- Jiwire iPhone app: a free app for a map of free Wifi
- JaHoog : an open source database of free Wifi in New Zealand
- Zenbu Wifi hotspots: A commercial Wifi provider that has some free hotspots. Search “free” on their map of wireless zones.
Loads of New Zealand cafes offer free wi-fi to their patrons. Esquires Coffee House, with outlets across the North Island (and a few in the South) are a good example. Just buy a coffee (or anything else) then ask for the wi-fi password. You can browse the internet or catch up on your emails while enjoying a caffeine fix.
Pay as you Go Access
You can buy internet access either on an internet terminal or via Wifi at internet cafes, Tourist Information Centres (i-Sites), and many campgrounds and holiday parks. Other than cost, the major downsides are accessibility and opening hours.
If you plan to stay mostly at commercial campsites, you may wish to consider buying a prepaid internet card from the Internet Access Company (IAC). They provide wifi at more than 200 campsites around the country – by far the most. Most of the campgrounds in the three main commercial holiday park networks family parks, kiwi holiday parks and Top 10 have internet access and most use IAC. In fact, all of the holidays parks in the Top 10 group except one (Omarama), have guest internet services (when we last checked). Check the holiday park websites for more information about internet services they provide.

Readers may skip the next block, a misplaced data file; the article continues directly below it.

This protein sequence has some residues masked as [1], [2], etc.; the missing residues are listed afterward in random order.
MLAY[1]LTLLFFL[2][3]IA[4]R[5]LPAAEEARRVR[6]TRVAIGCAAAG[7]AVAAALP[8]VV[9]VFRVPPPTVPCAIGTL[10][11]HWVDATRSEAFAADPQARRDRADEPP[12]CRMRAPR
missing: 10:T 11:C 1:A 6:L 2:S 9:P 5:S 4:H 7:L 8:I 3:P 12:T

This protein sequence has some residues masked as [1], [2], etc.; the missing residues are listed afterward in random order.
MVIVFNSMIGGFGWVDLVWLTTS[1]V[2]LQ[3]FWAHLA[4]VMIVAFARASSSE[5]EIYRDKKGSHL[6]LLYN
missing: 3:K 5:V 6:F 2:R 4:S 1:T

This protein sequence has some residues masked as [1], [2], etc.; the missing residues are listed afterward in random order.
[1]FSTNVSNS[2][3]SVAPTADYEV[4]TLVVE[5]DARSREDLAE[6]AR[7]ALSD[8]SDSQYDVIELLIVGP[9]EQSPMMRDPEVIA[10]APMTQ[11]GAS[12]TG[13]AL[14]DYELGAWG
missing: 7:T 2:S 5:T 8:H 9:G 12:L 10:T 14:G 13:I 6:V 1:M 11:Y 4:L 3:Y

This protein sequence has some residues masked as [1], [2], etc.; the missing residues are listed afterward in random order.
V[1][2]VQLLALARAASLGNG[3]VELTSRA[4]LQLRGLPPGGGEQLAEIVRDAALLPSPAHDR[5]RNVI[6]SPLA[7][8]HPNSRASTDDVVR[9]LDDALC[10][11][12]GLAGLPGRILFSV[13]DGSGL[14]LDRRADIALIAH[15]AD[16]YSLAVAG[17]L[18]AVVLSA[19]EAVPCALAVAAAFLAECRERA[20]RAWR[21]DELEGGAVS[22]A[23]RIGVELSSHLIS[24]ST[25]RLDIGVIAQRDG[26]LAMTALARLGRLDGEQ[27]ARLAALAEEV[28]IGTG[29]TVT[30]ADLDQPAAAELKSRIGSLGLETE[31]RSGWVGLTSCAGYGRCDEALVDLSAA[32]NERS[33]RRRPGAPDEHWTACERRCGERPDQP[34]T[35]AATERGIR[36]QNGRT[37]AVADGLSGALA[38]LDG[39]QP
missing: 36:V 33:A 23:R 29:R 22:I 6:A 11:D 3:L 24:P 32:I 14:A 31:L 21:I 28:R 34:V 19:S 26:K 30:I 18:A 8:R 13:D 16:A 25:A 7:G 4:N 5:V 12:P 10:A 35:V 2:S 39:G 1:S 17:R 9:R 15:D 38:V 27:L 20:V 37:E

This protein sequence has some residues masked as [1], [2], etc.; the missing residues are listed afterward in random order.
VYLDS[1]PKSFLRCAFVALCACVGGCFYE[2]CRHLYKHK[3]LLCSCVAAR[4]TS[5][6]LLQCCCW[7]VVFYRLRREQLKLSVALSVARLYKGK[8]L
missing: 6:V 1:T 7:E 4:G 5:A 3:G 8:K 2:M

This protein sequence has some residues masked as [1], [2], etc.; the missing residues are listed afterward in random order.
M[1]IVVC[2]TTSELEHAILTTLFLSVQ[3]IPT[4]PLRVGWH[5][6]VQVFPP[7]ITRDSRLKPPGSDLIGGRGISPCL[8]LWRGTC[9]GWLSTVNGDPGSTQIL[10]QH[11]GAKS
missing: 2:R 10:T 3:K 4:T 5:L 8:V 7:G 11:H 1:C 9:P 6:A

If you purchase a prepaid card from IAC, you can use it at any participating campsite or cafe. That way you won't have to purchase internet access each time you stop at a new location. You can just use your access code to log in using your laptop in your camper. You can either purchase the card at the campsite or directly from IAC who provide much more competitive pricing than the campsites. Contact email@example.com for more information.